MM’s exposure as it relates to targeted ransomware attacks is a product of its IT footprint, its network size, and its Dark Web exposure. Through our external analysis we found its IT footprint and exposure on the Dark Web were larger than what we would expect among its group of peer companies. We also identified several external assets with known vulnerabilities and an alarming number with RDP  (remote desktop protocol)) enabled. These would be enough to flag them as a very high risk among external scanning companies, and with the insurance underwriters who follow them without context.

However, with three questions on internal controls, we begin to see a completely different story. The corporate enforcement of complex password procedures, MFA policies in place, and backup and incident mitigation policies, adjust our model of MM’s exposure to ransomware. When we put this story in context, we also see that the number of manufacturing companies targeted with ransomware has been much lower than other industries.

In the case of MM, our model took into account the fact that most manufacturing companies don’t rely on external facing assets for the vast majority of their business operations. So, even though our external analysis deemed some of MM’s infrastructure to be not as secure as their peers, that alone is unlikely to put the company at risk for a major business interruption loss from targeted ransomware. In fact, with internal security and business processes in place, MM is not at an unusually high risk for this type of incident. But based on commoditized external scanning alone, this context would have been completely lost.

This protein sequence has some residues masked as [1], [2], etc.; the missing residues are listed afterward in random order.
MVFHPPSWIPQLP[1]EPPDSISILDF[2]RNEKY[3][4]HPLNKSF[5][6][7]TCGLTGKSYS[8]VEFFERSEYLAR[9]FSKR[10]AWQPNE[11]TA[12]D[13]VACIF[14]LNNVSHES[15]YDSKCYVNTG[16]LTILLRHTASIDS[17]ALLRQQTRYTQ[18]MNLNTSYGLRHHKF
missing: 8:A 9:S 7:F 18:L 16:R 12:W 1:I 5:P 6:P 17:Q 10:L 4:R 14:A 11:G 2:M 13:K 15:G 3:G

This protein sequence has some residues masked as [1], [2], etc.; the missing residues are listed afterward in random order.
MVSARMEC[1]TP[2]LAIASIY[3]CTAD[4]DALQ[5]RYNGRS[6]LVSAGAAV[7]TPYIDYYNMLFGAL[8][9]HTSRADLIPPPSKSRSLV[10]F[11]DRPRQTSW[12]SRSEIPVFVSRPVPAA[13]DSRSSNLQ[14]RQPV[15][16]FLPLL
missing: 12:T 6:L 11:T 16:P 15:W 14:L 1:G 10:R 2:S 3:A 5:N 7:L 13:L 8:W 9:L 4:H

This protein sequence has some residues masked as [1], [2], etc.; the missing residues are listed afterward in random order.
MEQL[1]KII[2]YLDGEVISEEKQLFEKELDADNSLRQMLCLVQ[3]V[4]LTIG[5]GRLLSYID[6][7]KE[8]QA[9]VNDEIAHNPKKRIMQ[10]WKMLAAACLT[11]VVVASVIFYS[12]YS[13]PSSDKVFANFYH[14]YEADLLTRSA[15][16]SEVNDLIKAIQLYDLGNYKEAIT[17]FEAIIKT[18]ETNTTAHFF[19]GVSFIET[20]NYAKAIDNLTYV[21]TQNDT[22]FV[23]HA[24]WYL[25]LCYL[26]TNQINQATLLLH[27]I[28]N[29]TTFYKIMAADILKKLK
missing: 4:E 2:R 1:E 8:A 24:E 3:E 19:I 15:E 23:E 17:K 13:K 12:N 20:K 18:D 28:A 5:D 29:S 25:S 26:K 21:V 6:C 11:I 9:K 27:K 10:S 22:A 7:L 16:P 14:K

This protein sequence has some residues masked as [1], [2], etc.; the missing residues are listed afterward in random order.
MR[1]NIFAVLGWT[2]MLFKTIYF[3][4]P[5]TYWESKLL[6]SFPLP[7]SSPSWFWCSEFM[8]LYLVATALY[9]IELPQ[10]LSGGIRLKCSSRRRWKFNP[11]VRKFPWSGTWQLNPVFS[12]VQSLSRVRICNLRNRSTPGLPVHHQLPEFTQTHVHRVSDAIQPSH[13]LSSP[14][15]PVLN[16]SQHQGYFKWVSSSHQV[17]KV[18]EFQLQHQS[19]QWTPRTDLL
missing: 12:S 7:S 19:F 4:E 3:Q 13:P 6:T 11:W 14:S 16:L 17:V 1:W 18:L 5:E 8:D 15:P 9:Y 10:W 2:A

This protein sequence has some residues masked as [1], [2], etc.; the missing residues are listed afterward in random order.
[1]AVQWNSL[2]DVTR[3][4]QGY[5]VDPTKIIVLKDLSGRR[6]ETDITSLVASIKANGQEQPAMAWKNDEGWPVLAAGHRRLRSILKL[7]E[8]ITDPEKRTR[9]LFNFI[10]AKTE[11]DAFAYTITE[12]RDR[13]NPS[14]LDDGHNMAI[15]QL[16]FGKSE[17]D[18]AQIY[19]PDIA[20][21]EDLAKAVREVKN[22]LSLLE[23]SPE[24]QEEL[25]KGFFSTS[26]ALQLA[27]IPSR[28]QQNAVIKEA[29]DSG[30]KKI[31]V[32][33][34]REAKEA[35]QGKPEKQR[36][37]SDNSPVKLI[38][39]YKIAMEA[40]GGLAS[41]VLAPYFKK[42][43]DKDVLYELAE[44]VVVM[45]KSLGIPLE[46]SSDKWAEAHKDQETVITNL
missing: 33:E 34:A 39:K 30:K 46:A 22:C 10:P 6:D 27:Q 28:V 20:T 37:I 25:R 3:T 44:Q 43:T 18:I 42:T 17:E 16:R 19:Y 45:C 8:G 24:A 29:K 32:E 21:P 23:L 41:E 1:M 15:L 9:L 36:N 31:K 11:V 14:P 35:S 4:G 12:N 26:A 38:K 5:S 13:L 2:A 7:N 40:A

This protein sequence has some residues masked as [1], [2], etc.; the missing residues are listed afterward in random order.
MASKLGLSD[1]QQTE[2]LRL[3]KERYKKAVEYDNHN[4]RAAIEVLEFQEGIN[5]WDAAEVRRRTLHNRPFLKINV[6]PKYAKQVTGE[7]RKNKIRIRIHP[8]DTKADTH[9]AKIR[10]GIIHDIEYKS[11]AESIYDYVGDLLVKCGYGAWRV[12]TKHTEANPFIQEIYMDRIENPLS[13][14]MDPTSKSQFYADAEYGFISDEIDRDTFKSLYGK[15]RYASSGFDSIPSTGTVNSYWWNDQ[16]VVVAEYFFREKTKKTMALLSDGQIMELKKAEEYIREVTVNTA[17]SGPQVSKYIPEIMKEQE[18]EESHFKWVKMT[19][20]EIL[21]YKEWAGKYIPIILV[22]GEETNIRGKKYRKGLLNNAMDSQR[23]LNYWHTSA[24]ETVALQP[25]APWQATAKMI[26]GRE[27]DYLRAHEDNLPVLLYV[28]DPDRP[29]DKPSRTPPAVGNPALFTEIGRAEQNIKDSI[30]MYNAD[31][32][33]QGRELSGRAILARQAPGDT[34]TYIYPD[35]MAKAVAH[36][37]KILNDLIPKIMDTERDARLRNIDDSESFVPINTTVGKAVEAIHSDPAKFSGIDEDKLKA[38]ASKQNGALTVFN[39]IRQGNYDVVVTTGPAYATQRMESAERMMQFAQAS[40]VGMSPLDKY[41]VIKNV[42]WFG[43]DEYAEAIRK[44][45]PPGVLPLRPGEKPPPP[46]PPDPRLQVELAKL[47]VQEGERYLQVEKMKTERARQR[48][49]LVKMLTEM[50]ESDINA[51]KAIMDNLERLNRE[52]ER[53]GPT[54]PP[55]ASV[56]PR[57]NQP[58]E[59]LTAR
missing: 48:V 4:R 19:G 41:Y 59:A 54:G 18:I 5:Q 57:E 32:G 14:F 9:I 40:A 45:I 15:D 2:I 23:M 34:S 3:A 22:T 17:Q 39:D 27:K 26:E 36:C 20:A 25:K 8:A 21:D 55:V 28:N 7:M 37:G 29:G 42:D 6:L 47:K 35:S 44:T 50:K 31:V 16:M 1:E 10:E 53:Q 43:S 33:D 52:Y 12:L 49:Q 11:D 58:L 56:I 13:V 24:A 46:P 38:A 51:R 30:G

The blended understanding of technical signals, internal controls, and current threat trends allows us rate MM more accurately than other insurance companies and share what they need to prioritize as their top areas of risk. When a company like MM can more effectively measure and reduce its risk, it becomes easier for them to mitigate it and transfer it through insurance.

Insurance risk transfer is a critical security tool for CISOs because not all cyber events are preventable. Good insurance can be a highly cost-effective means in making organizations more resilient by speeding recovery, paying for costly legal expenses, and helping drive better internal hygiene. Tens of millions of dollars in value for less than the cost of one SOC analyst, who will probably move to a new gig after nine months.

Cyber meteorology enables smarter policies by providing a clearer, data-driven understanding of each customer’s risk profile. When both parties have this clarity of the actual risks at hand, everyone can make smarter coverage decisions. 

Arceo’s goal is to make companies more cyber resilient by providing smarter insurance and dynamic cybersecurity protections. This will move the cyber insurance marketplace towards a model where companies will be incentivized to implement better cyber hygiene practices with increased levels of coverage and cheaper rates. It’s no easy lift to move a market, but with this new partnership between security and insurance, we can reduce the complexity of cyber risk (and the CISO’s life) to build a more resilient society.

About The Author:  Vishaal 'V8' Hariprasad CEO,
Vishaal 'V8' Hariprasad, a former U.S. Air Force and NSA Cyberspace Operations Officer, is the CEO and co-founder of, a leading data analytics company using AI to dynamically assess risk for the cyber insurance industry.



About the Author(s)

Dark Reading Staff

Dark Reading

Dark Reading is a leading cybersecurity media site.